However, DNACPR decisions—when done well, and communicated in a timely and sensitive way—can play an essential part in making a person’s end-of-life experience a good one. It is vital that everyone working in health and care collaborates to learn from the lessons of the pandemic. Just as importantly, we must work to build public trust and understanding of the role DNACPR decisions play in providing high-quality, personalised care.” 

The issues highlighted by covid-19 and analysed in the recent reports, including the limited understanding of the importance of good conversations around what should happen if someone was to become very ill, and the need for proper and consistent processes around this—all pre-date the pandemic. There are excellent resources available from Compassion in Dying, and The Resuscitation Council UK has produced a range of resources called ReSPECT (Recommended Summary Plan for Emergency Care and Treatment) to assist clinicians. The ReSPECT process is far more comprehensive and flexible than the traditional simple DNACPR and can help to provide, “personalised recommendations for a person’s clinical care and treatment in a future emergency in which they are unable to make or express choices….created through conversations between a person, their families, and their health and care professionals to understand what matters to them and what is realistic in terms of their care and treatment.”

It is clear that the issues around ACPs and DNACPR decisions are highly emotive, predate the pandemic, and have now been highlighted. It is also clear that there is marked variation in the use of DNACPR forms with widespread use of the newer ReSPECT process in many areas including Shropshire, the Midlands and Nottingham. There is a pressing need for a consistent, national approach to ACP and DNACPR decision-making. There must be training in place to ensure that patients experience standardised, personalised, and compassionate care in relation to these important conversations regarding end of life care decisions. Any forms used should be patient centred, clear, and ideally be nationally accepted and used by both community and hospital teams. There must also be a universal approach to record-keeping and sharing of DNACPR forms and other advance care planning tools.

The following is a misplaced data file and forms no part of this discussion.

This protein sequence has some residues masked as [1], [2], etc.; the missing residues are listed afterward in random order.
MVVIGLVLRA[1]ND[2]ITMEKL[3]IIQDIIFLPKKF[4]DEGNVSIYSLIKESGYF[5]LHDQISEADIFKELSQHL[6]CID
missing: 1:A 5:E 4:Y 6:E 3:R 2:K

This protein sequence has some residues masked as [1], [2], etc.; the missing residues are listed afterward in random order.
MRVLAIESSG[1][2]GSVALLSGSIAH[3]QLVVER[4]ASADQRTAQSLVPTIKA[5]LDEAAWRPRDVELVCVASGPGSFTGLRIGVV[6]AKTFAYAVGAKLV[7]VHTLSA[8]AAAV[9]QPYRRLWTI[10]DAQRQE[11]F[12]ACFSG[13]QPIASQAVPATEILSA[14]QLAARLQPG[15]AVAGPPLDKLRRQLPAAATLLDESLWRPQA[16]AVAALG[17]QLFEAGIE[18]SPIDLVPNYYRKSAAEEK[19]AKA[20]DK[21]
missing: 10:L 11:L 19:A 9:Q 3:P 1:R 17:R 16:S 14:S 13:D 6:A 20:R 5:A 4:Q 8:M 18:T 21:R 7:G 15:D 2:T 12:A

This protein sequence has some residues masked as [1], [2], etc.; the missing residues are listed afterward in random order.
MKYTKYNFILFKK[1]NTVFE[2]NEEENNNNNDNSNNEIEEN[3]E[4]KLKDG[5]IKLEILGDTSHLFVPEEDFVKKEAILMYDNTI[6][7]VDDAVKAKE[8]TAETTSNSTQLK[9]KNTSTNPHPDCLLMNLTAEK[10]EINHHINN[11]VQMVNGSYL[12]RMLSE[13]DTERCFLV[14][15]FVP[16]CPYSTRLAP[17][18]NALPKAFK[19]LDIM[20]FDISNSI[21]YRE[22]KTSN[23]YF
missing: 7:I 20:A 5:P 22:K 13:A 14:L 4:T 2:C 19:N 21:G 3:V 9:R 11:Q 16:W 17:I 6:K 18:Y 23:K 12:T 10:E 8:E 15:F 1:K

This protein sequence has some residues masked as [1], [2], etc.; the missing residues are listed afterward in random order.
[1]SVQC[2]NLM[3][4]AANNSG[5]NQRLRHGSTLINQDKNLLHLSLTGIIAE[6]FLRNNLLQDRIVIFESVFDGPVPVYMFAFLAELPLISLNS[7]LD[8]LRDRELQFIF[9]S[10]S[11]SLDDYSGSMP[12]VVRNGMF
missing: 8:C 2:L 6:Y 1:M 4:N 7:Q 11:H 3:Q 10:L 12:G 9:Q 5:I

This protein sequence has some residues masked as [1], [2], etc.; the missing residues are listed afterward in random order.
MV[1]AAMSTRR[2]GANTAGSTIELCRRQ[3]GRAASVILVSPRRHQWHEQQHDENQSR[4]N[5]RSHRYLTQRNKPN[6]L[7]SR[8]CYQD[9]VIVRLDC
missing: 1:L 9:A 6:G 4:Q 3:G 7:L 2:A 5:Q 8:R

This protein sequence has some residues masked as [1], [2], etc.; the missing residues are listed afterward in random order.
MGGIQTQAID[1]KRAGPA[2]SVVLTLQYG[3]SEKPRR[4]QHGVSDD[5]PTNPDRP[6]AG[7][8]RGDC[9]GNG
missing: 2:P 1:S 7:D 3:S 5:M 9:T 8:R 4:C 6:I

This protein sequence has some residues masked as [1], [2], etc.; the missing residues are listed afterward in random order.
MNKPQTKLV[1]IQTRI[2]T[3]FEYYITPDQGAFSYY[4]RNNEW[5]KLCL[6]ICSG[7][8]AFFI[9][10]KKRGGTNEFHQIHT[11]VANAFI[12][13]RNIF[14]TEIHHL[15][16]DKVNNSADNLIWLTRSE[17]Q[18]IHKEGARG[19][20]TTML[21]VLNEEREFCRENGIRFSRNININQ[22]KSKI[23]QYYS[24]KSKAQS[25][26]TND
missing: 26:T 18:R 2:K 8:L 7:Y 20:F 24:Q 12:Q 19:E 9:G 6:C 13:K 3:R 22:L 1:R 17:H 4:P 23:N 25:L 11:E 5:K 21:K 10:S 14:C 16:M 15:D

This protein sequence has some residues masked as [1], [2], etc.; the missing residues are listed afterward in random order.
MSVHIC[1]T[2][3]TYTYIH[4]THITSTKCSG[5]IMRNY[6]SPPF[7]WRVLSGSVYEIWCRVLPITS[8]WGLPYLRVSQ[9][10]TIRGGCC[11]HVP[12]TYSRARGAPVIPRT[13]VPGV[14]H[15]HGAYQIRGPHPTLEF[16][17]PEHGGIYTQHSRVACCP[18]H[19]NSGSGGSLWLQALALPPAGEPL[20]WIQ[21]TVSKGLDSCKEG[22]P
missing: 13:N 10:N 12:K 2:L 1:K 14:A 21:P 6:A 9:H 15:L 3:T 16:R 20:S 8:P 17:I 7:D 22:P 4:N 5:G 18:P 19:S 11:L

There will never be a better time than now to make positive changes in response to the pandemic and recent CQC report—and this should include the involvement of patients and carers in end of life care decisions unless in exceptional circumstances and the adoption of a standardised, universally accepted national DNACPR form such as the ReSPECT process.

Simon Hodes has worked as a GP partner in the same Watford practice since 2001, and is also a GP trainer, appraiser and LMC rep. The views expressed above are his own. Twitter: @DrSimonHodes

Competing interests: none declared.